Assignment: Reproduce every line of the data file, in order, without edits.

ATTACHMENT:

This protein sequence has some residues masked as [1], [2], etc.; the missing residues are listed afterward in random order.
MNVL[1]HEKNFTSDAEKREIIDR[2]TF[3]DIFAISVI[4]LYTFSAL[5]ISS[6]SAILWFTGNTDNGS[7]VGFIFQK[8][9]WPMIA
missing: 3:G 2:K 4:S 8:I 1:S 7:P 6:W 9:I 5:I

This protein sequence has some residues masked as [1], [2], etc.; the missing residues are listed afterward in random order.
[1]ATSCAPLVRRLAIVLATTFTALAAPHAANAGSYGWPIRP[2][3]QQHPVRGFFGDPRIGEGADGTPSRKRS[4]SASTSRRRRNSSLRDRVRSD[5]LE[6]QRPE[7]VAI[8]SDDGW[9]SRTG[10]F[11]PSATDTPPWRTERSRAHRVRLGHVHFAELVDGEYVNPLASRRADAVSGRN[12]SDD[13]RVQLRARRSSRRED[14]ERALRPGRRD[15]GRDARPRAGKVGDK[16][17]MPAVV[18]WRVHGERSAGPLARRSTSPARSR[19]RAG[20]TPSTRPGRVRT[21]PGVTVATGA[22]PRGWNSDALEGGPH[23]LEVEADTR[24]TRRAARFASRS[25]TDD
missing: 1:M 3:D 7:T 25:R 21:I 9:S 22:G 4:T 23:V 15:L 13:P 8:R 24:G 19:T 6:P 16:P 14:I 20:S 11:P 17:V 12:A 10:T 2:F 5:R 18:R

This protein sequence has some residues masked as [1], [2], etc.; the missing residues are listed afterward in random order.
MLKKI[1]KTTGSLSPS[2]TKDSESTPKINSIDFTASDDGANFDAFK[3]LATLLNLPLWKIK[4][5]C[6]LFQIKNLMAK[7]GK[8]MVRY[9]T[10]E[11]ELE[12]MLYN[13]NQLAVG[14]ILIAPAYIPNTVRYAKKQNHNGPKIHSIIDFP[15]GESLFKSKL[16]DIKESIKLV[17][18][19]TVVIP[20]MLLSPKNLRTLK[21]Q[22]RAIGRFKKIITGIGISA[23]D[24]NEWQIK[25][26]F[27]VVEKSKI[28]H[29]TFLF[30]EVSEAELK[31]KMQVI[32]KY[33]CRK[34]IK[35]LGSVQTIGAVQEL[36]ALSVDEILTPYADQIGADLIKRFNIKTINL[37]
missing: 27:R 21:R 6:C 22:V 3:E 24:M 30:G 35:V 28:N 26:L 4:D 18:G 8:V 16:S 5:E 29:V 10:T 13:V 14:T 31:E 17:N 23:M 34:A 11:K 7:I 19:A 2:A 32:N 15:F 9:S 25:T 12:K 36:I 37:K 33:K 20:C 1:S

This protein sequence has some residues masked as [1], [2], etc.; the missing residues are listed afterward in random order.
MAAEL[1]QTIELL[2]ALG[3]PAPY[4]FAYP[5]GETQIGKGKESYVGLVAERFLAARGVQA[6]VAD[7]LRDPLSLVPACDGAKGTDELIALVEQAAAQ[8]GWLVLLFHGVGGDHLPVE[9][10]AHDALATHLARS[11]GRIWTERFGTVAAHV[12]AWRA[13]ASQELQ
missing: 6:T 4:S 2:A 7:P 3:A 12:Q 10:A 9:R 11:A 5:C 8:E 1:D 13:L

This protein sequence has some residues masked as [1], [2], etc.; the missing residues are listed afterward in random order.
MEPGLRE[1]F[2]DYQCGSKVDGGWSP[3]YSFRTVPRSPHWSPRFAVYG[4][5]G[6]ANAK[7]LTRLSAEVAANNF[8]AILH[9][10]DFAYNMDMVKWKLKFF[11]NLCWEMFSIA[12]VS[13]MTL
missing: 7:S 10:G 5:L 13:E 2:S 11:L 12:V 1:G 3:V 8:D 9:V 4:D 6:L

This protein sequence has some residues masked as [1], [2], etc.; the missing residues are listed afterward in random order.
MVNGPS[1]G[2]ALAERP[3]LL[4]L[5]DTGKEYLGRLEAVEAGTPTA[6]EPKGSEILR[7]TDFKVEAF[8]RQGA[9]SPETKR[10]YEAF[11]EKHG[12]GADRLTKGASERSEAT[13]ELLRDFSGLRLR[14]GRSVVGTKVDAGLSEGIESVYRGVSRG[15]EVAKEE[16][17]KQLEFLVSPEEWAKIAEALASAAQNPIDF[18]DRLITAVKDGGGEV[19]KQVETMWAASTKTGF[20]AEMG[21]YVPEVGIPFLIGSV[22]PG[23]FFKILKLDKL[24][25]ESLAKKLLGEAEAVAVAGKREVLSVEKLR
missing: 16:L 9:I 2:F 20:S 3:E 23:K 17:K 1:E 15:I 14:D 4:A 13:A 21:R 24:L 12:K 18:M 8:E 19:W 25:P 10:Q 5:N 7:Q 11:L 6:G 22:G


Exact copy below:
This protein sequence has some residues masked as [1], [2], etc.; the missing residues are listed afterward in random order.
MNVL[1]HEKNFTSDAEKREIIDR[2]TF[3]DIFAISVI[4]LYTFSAL[5]ISS[6]SAILWFTGNTDNGS[7]VGFIFQK[8][9]WPMIA
missing: 3:G 2:K 4:S 8:I 1:S 7:P 6:W 9:I 5:I

This protein sequence has some residues masked as [1], [2], etc.; the missing residues are listed afterward in random order.
[1]ATSCAPLVRRLAIVLATTFTALAAPHAANAGSYGWPIRP[2][3]QQHPVRGFFGDPRIGEGADGTPSRKRS[4]SASTSRRRRNSSLRDRVRSD[5]LE[6]QRPE[7]VAI[8]SDDGW[9]SRTG[10]F[11]PSATDTPPWRTERSRAHRVRLGHVHFAELVDGEYVNPLASRRADAVSGRN[12]SDD[13]RVQLRARRSSRRED[14]ERALRPGRRD[15]GRDARPRAGKVGDK[16][17]MPAVV[18]WRVHGERSAGPLARRSTSPARSR[19]RAG[20]TPSTRPGRVRT[21]PGVTVATGA[22]PRGWNSDALEGGPH[23]LEVEADTR[24]TRRAARFASRS[25]TDD
missing: 1:M 3:D 7:T 25:R 21:I 9:S 22:G 4:T 23:V 15:L 13:P 8:R 24:G 19:T 6:P 16:P 14:I 20:S 11:P 17:V 12:A 10:T 2:F 5:R 18:R

This protein sequence has some residues masked as [1], [2], etc.; the missing residues are listed afterward in random order.
MLKKI[1]KTTGSLSPS[2]TKDSESTPKINSIDFTASDDGANFDAFK[3]LATLLNLPLWKIK[4][5]C[6]LFQIKNLMAK[7]GK[8]MVRY[9]T[10]E[11]ELE[12]MLYN[13]NQLAVG[14]ILIAPAYIPNTVRYAKKQNHNGPKIHSIIDFP[15]GESLFKSKL[16]DIKESIKLV[17][18][19]TVVIP[20]MLLSPKNLRTLK[21]Q[22]RAIGRFKKIITGIGISA[23]D[24]NEWQIK[25][26]F[27]VVEKSKI[28]H[29]TFLF[30]EVSEAELK[31]KMQVI[32]KY[33]CRK[34]IK[35]LGSVQTIGAVQEL[36]ALSVDEILTPYADQIGADLIKRFNIKTINL[37]
missing: 27:R 21:R 6:C 22:V 3:E 24:M 30:G 35:V 28:N 26:L 4:D 18:G 8:V 16:S 5:E 29:V 10:T 13:V 14:T 31:E 17:N 23:M 34:A 11:K 7:I 19:A 2:A 32:N 15:F 9:S 25:T 12:K 36:I 37:K 33:K 20:C 1:S

This protein sequence has some residues masked as [1], [2], etc.; the missing residues are listed afterward in random order.
MAAEL[1]QTIELL[2]ALG[3]PAPY[4]FAYP[5]GETQIGKGKESYVGLVAERFLAARGVQA[6]VAD[7]LRDPLSLVPACDGAKGTDELIALVEQAAAQ[8]GWLVLLFHGVGGDHLPVE[9][10]AHDALATHLARS[11]GRIWTERFGTVAAHV[12]AWRA[13]ASQELQ
missing: 6:T 4:S 2:A 7:P 3:A 12:Q 10:A 9:R 11:A 5:C 8:E 1:D 13:L

This protein sequence has some residues masked as [1], [2], etc.; the missing residues are listed afterward in random order.
MEPGLRE[1]F[2]DYQCGSKVDGGWSP[3]YSFRTVPRSPHWSPRFAVYG[4][5]G[6]ANAK[7]LTRLSAEVAANNF[8]AILH[9][10]DFAYNMDMVKWKLKFF[11]NLCWEMFSIA[12]VS[13]MTL
missing: 7:S 10:G 5:L 13:E 2:S 11:L 12:V 1:G 3:V 8:D 9:V 4:D 6:L

This protein sequence has some residues masked as [1], [2], etc.; the missing residues are listed afterward in random order.
MVNGPS[1]G[2]ALAERP[3]LL[4]L[5]DTGKEYLGRLEAVEAGTPTA[6]EPKGSEILR[7]TDFKVEAF[8]RQGA[9]SPETKR[10]YEAF[11]EKHG[12]GADRLTKGASERSEAT[13]ELLRDFSGLRLR[14]GRSVVGTKVDAGLSEGIESVYRGVSRG[15]EVAKEE[16][17]KQLEFLVSPEEWAKIAEALASAAQNPIDF[18]DRLITAVKDGGGEV[19]KQVETMWAASTKTGF[20]AEMG[21]YVPEVGIPFLIGSV[22]PG[23]FFKILKLDKL[24][25]ESLAKKLLGEAEAVAVAGKREVLSVEKLR
missing: 16:L 9:I 2:F 20:S 3:E 23:K 17:K 1:E 15:I 14:D 4:A 13:A 21:R 24:L 12:K 18:M 8:E 19:W 25:P 10:Q 5:N 7:Q 11:L 6:G 22:G